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Patel v. Dep't of Corrections

SUPERIOR COURT OF NEW JERSEY APPELLATE DIVISION


July 14, 2009

DIMPY PATEL, APPELLANT,
v.
DEPARTMENT OF CORRECTIONS, RESPONDENT.

On appeal from a Final Agency Decision of the Department of Corrections.

Per curiam.

NOT FOR PUBLICATION WITHOUT THE APPROVAL OF THE APPELLATE DIVISION

Submitted May 4, 2009

Before Judges Sapp-Peterson and Alvarez.

Dimpy Patel is an inmate serving a life sentence at New Jersey State Prison (NJSP) in Trenton. He appeals from the final administrative decision of the Department of Corrections (DOC) finding him guilty of seven disciplinary infractions, all violations of N.J.A.C. 10A:4-4.1: *.803/*.009, attempting to misuse or possess electronic equipment not authorized for use or retention by an inmate such as, but not limited to, a cellular telephone(s), two-way radio(s), other communication device(s) and/or computer(s) and/or related device(s) and peripheral(s); *.306, conduct which disrupts or interferes with institutional security; .754, giving money or anything of value to, or accepting money or anything of value from, a member of another inmate's family or another inmate's friend with an intent to circumvent any correctional facility or departmental rule, regulation or policy or with an intent to further an illegal or improper purpose; .705, commencing or operating a business or group for profit or commencing or operating a non-profit enterprise without the approval of the Administrator; .753, purchasing anything on credit; and .752, giving money or anything of value to, or accepting money or anything of value from another inmate. We affirm.

The guilty adjudications on all of the infractions stemmed from Patel's major involvement in a large conspiracy to obtain contraband through compromised NJSP employees. The contraband at issue included drugs and cell phones. Additionally, the conspiracy involved money laundering. As a result of the finding of guilt on the charges, Patel received sanctions that included the permanent loss of contact visitation privileges, a two-year, nine-month period of administrative segregation, a three-year, one-month loss of telephone privileges, a two-year, six-month loss of commutation time, and 30 days detention. On a second .754 infraction, Patel received an additional ninety-day period of administrative segregation, a thirty-day loss of telephone privileges, and a sixty-day loss of commutation time.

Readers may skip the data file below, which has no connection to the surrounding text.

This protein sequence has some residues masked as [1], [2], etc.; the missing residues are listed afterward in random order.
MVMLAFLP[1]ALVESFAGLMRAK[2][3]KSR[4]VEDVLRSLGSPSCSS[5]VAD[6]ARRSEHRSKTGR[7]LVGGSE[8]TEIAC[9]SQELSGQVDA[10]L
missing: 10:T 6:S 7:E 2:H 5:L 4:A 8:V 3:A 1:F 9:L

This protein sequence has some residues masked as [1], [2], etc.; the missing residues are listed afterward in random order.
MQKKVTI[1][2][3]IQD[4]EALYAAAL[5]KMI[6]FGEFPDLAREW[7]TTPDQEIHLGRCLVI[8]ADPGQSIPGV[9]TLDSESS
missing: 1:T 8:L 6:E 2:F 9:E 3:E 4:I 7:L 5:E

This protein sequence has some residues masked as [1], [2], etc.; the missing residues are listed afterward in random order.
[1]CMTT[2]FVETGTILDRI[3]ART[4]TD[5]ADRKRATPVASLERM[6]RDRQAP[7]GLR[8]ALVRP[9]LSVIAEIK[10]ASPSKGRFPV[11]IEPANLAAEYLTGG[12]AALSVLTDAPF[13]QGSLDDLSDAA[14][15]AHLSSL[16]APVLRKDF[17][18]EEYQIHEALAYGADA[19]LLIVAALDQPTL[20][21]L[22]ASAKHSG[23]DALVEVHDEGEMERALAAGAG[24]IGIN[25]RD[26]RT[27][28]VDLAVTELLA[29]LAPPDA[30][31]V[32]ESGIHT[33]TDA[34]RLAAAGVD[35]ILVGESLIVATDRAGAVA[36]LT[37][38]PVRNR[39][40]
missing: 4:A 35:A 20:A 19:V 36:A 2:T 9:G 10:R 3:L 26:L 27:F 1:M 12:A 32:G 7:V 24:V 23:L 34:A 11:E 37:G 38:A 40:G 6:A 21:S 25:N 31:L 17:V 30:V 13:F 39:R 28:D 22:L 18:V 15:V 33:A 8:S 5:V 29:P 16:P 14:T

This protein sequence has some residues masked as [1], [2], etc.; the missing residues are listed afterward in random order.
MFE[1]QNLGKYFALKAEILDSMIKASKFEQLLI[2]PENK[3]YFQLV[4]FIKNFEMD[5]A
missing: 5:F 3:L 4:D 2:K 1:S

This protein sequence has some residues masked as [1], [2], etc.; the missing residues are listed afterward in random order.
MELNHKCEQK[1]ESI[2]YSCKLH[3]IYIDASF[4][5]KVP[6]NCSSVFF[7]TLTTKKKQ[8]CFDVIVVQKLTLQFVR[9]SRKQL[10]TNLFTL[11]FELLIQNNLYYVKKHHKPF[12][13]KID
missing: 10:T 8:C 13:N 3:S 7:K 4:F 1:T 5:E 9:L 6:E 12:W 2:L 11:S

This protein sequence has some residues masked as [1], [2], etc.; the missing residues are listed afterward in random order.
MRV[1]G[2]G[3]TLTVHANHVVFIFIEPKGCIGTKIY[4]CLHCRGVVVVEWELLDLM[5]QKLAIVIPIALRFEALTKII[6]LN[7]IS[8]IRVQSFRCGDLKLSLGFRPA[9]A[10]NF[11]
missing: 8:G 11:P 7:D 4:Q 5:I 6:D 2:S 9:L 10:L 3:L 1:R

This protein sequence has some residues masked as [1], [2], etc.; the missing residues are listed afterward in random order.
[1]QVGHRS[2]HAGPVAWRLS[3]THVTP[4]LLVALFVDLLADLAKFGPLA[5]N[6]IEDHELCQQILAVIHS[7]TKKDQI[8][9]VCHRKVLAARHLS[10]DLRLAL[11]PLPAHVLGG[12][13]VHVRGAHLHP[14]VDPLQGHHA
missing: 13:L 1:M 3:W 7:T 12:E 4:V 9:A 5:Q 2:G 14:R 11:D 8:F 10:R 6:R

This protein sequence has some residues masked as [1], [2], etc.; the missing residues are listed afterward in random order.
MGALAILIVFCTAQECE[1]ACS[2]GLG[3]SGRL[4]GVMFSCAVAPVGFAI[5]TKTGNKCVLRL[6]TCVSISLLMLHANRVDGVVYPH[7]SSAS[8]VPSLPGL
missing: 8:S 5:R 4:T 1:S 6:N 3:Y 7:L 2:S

On appeal, Patel raises the following points for our consideration.

POINT I

NO. 360669 AND NO. 361251 WERE FATALLY MUL[]TIPLICITOUS[,] REQUIRING EITHER AN AMENDMENT TO COMBINE SPECIFIC CHARGES OR A MERGER OF THOSE CHARGES FOR SANCTION IMPOSITION PURPOSES.

POINT II

THE PUNISHMENT OF LOSS OF MONITORED TELEPHONE PRIVILEGES FOR AN AGGREGATE PERIOD OF THREE YEARS AND THREE MONTHS IS DISPROPORTIONATE TO THE CONDUCT.

i. THE SANCTION VIOLATES THE PRINCIPLE OF PROPORTIONALITY.

ii. THIS COURT MUST REVERSE.

POINT III

THIS COURT MUST REQUIRE THAT RESPONDENT INSTITUTE A YARBOUGH SENTENCING STRUCTURE.

Additionally, in his pro se supplemental brief, Patel raises the following points for our consideration.

POINT I

THE DECISION OF THE HEARING OFFICER WAS NOT BASED ON SUBSTANTIAL CREDIBLE EVIDENCE THAT APPELLANT COMMITTED A PROHIBITED ACT AND AS SUCH IT CLEARLY VIOLATES APPELLANT'S RIGHT TO DUE PROCESS AND IN THE INTEREST OF JUSTICE SHOULD BE VACATED.

POINT II

BECAUSE THERE WAS NO SUMMARY OR QUALIFICATION OF THE CONFIDENTIAL INFORMANTS PROVIDED TO APPELLANT OR HOW THEY WERE DETERMINED TO BE CREDIBLE BY THE HEARING OFFICER PURSUANT TO N.J.A.C. 10A:4-9.15(b)(1) OR WHETHER THE INFORMATION PROVIDED WAS FROM PERSONAL KNOWLEDGE[,] THE ADJUDICATION ON ALL CHARGES SHOULD BE REVERSED.

POINT III

THE HEARING OFFICER ERRED BY THE REFUSAL TO MAKE THE RECORDED PHONE CONVERSATION OF APPELLANT[,] WHICH WAS NOT CONFIDENTIAL[,] AVAILABLE TO BE PLAYED AT THE HEARING IN SUPPORT OF APPELLANT'S DEFENSE.

After carefully reviewing the record, we are satisfied that Patel's arguments are without sufficient merit to warrant extensive discussion in this opinion. R. 2:11-3(e)(1)(D) and (E). The final administrative decision issued by the DOC is supported by substantial, credible evidence in the record. See Henry v. Rahway State Prison, 81 N.J. 571, 579-80 (1980). We add only the following.